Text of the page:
August 12, 2010
KONA VILLAGE REALTY, INC.; BRENDA TSCHIDA; AND ROBERT TSCHIDA, RESPONDENTS/PLAINTIFFS-APPELLEES,
SUNSTONE REALTY PARTNERS, XIV, LLC; AND SUNSTONE REALTY PARTNERS, IX, LLC, PETITIONERS/DEFENDANTS-APPELLANTS, AND SUNSTONE REALTY PARTNERS, LLC; SUNSTONE REALTY, LLC; CURTIS D. DEWEESE, AN INDIVIDUAL; MICHELLE MATUSEK, AN INDIVIDUAL; RICK WILSON, AN INDIVIDUAL, RESPONDENTS/ DEFENDANTS-APPELLEES.
CERTIORARI TO THE INTERMEDIATE COURT OF APPEALS (CIV. NO. 05-1-88K))
* * * FOR PUBLICATION
in West's Hawaii Reports and the Pacific Reporter
ORDER AFFIRMING THE JUDGMENT OF THE INTERMEDIATE COURT OF APPEALS, FILED JANUARY 25, 2010 (By: Moon, C.J., Nakayama and Duffy, JJ.; Acoba, J., dissenting, with whom Circuit Judge Crandall, in place of Recktenwald, J., recused, joins)
Petitioners/defendants-appellants Sunstone Realty Partners, XIV, LLC and Sunstone Realty Partners, IX, LLC [hereinafter, collectively, Sunstone] petitioned this court to review the Intermediate Court of Appeals' (ICA) January 25, 2010 judgment on appeal, entered pursuant to its June 29, 2009 published opinion. Therein, the ICA affirmed the Circuit Court of the Third Circuit's October 8, 2007 order granting respondents/plaintiffs-appellees Kona Village Realty, Inc., Brenda Tschida, and Robert Tschida [hereinafter, collectively, in West's Hawai�i Reports and the Pacific Reporter Kona Village]'s motion to confirm arbitration award and denying Sunstone's motion to vacate or correct the arbitration award. Upon careful review of the record and the papers submitted by the parties and having given due consideration to the arguments advanced and the issues raised, IT IS HEREBY ORDERED that the ICA's January 25, 2010 judgment on appeal is affirmed based on the plain language of Hawai�i Revised Statutes (HRS) § 658A-21(b) (Supp. 2006) and public policy, as discussed infra. HRS § 658A-21(b) provides that "[a]n arbitrator may award reasonable attorney's fees and other reasonable expenses of arbitration if such an award is authorized by law in a civil action involving the same claim or by the agreement of the parties to the arbitration proceeding." (Emphases added.) The use of the disjunctive "or" clearly presents two alternatives under which an arbitrator is authorized to award attorneys' fees in a Chapter 658A arbitration proceeding, i.e., (1) under the law applicable in a civil action involving the same claim or (2) pursuant to an agreement of the parties. Thus, the plain language of the statute dictates that an examination of both possibilities is required.
In the case at bar, an award of attorneys' fees is authorized under both (1) the law applicable in a civil action of the same claim and (2) the agreement of the parties. Indeed, the law applicable here, i.e., HRS § 607-14 (Supp. 2009), authorizes in West's Hawai�i Reports and the Pacific Reporter an award of attorneys' fees in actions based on assumpsit, but limits the amount of the fees to 25% of the judgment, and the existing party-agreement authorizes the arbitrator to award attorneys' fees "in such amounts as the majority of the arbitrators shall determine at the time of the award." Based on the specific authorization in the parties' agreement, the award of attorneys' fees was valid and proper, notwithstanding the 25% fee limitation set forth in HRS § 607-14, and is supported by express public policy associated with arbitration proceedings. This court has repeatedly recognized the policy that arbitration is meant to be "more expeditious and inexpensive" than traditional court processes. See, e.g., Mars Constructors, Inc. v. Tropical Enterprises, Ltd., 51 Haw. 332. 334, 460 P.2d 317, 318 (1969) ("It is generally considered that parties resort to arbitration to settle disputes more expeditiously and inexpensively than by a court action[.]"). However, this court has also recognized: (1) the freedom and autonomy of parties to enter into an agreement for arbitration; (2) their right to provide the scope of the arbitrators' authority within such agreements; and (3) the broad discretion afforded to, and the limited judicial review of, the arbitrator in rendering awards. In other words, "the scope of an arbitrators' authority is determined by agreement of the parties." Tatibouet v. Ellsworth, 99 Hawai�i 226, 235, 54 P.3d 397, 406 (2002); see also, Clawson v. Habilitat, Inc., 71 Haw. 76, 78, 783 P.2d 1230, 1231 (1989).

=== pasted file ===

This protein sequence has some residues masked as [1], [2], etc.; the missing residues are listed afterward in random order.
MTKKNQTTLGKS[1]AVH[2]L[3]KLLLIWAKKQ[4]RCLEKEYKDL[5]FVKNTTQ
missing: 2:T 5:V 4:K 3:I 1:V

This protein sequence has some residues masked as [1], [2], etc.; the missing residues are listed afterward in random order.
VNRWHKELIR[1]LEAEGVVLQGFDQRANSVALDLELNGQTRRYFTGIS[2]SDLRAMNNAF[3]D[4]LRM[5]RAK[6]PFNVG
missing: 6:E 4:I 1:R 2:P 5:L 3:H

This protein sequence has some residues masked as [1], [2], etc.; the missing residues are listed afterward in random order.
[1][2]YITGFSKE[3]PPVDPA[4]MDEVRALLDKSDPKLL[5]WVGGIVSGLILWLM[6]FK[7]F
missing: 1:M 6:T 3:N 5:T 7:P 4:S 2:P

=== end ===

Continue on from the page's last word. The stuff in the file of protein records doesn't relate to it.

in West's Hawai�i Reports and the Pacific Reporter In reviewing arbitration awards, this court has stated:
[B]ecause of the legislative policy to encourage arbitration and thereby discourage litigation, arbitrators have broad discretion in resolving the dispute. Upon submission of an issue, the arbitrator has authority to determine the entire question, including the legal construction of terms of a contract or lease, as well as the disputed facts. In fact, where the parties agree to arbitrate, they thereby assume all the hazards of the arbitration process, including the risk that the arbitrators may make mistakes in the application of law and in their findings of fact.
Schmidt v. Pacific Benefit Srvs., Inc., 113 Hawai�i 161, 165-66, 150 P.3d 810, 814-15 (2006) (citing Daiichi Hawai�i Real Estate Corp. v. Lichter, 103 Hawai�i 325, 336, 82 P.3d 411, 422 (2003)) (emphases added). Here, the parties specifically agreed that the arbitrators were authorized to award attorneys' fees "in such amounts as the majority of the arbitrators shall determine at the time of the award." In so doing, the parties assumed the "hazards" of the arbitration process, including an award of attorneys' fees greater than that provided by statute. HRS Chapter 658A is based upon the Uniform Arbitration Act (UAA) and was examined by the ICA in In re Arbitration Between United Public Workers, AFSCME, Local 646, 119 Hawai�i 201, 194 P.3d 1163 (App. 2008). Therein, the ICA recognized in part that: